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Covid-19 Racial Disparity: Multigenerational households may partially explain why Bangladesh and Pakistani communities were disproportionately affected by the second wave of the UK

British people in Bangladesh or Pakistan’s heritage are more likely to live in households, including school children and people over the age of 70. This may explain why people with these backgrounds are more likely to die of covid-19 during the second wave of the country.


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December 3, 2021

Vaccinations are being carried out at the Pakistan Community Center in Derby in April 2021

Nathan Stark / Getty Images

People in the heritage of Bangladesh and Pakistan in the United Kingdom were infected with the coronavirus and were more likely to die of covid-19 during the second wave of the country. This is because they are more likely to live in multi-generational households. Findings suggest that school-borne infections can have disproportionate effects on some ethnic minority groups.

New data, Published today in a UK Government report on ethnic health inequality during a pandemicIs three times more likely that people over the age of 65 in Bangladesh’s heritage of England and Wales caught the coronavirus between September 12, 2020 and March 31, 2021 than whites of the same age group. It suggests that it is high. People aged 65 and over in Pakistan’s heritage were 2.5 times more likely to be infected during this period than whites aged 65 and over.

Bangladesh and Pakistani heritage people in England and Wales died in covid-19 at all ages, 5 and 4.1 times higher than whites, respectively, during the second wave.

“Looking at the second wave, there is a clear gradient that ethnic groups were most affected by the proportion of groups living in multi-generational households,” said the lead author of the report. Ragib Ali.. “Bangladeshis are the worst, then Pakistanis, then Indians, and then black Africans.”

A multi-generational household is defined as a household with at least one person under the age of 19, at least one person between the ages of 20 and 69, and at least one person over the age of 70. About 56% of British Bangladesh heritage households are multi-generational, while only about 1.5% of white households are multi-generational. About 35 percent of Pakistan’s heritage households are multigenerational.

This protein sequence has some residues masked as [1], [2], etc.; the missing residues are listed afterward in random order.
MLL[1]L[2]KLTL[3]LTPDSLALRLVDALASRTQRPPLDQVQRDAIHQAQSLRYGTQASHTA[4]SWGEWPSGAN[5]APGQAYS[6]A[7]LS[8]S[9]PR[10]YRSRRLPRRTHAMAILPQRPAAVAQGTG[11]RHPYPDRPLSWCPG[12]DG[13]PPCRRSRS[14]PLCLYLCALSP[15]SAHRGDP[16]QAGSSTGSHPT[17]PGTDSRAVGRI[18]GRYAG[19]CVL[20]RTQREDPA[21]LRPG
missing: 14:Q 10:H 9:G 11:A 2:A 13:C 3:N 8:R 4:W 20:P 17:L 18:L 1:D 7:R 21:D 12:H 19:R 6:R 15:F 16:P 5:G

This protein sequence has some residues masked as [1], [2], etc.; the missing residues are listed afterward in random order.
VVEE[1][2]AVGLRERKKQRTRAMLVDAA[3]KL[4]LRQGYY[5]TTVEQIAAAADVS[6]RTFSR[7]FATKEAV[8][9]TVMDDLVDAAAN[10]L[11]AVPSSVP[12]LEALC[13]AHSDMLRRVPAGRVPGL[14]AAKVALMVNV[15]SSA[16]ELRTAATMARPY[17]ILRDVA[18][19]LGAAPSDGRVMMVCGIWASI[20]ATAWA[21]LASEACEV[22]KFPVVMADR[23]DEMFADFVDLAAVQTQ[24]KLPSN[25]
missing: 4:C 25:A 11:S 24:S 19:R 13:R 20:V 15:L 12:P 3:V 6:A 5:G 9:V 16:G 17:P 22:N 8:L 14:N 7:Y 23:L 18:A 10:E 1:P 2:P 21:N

Living in a multi-generational household seems to have had a relatively small impact during the first pandemic wave in Britain. “But now it turns out that this is probably due to the school being closed,” Ali says. In the first wave of the pandemic, schools in the UK almost switched to distance learning in March 2020 and did not fully resume until September. Then, in December 2020, attendance at face-to-face schools in the UK declined again, and most children continued distance education until March 2021. This means that most kids went to school for a few months in the second wave, but not in the first wave.

Yize Wan at Queen Mary University of London He says that living in a multi-generational household has many reasons to increase the impact of covid-19. “For example, infections in confined spaces increase, making self-isolation difficult, as well as infections to individuals who may be at increased risk due to age and other chronic health conditions. “She says.

Until recently, Ali says there was a lack of data on multi-generational life. “Currently, there are data showing that multi-generational households also suffer the most from the flu,” he says. “But this data was released only last year.”

Another problem is that the early pandemic decisions were based on 2011 census data, Ali says. “This meant that families who subsequently had children and lived with older relatives were not considered multi-generational.”

Ali says it’s hard to know what could have been different during the second wave to protect multi-generational households. “I think the targeted approach to getting the kids back to school didn’t work,” he says. Azeem Majeed at Imperial College London.. “This would exclude children from minority groups from education, which in itself has a negative impact. The government could have done more to reduce the risk of infection in schools. . “

Renee Luthra of the University of Essex, UK In retrospect, the more targeted vaccine approach was probably more effective. “Accelerating access to vaccines for school-aged children living with vulnerable household members is one such possibility,” she says.

“Especially in the new Omicron variants, decision makers reduce the risks faced by black and ethnic minority communities by working on fully funded cross-sectoral strategies to reduce health inequality. We must act urgently to do this, “says a spokesman for racial equality charity. Runny Maid Trust..

“Our priority throughout the pandemic was to receive as much face-to-face education as possible, in line with scientific and expert advice, as children are the best place for growth and well-being.” Said a spokeswoman for the Ministry of Education. New Scientist.. “We have a balance of safeguards to reduce the risk of viruses, including groups of different ethnicities and races, while at the same time reducing the harm caused by children who miss face-to-face education. I confirmed. “

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Covid-19 Racial Disparity: Multigenerational households may partially explain why Bangladesh and Pakistani communities were disproportionately affected by the second wave of the UK

Source link Covid-19 Racial Disparity: Multigenerational households may partially explain why Bangladesh and Pakistani communities were disproportionately affected by the second wave of the UK

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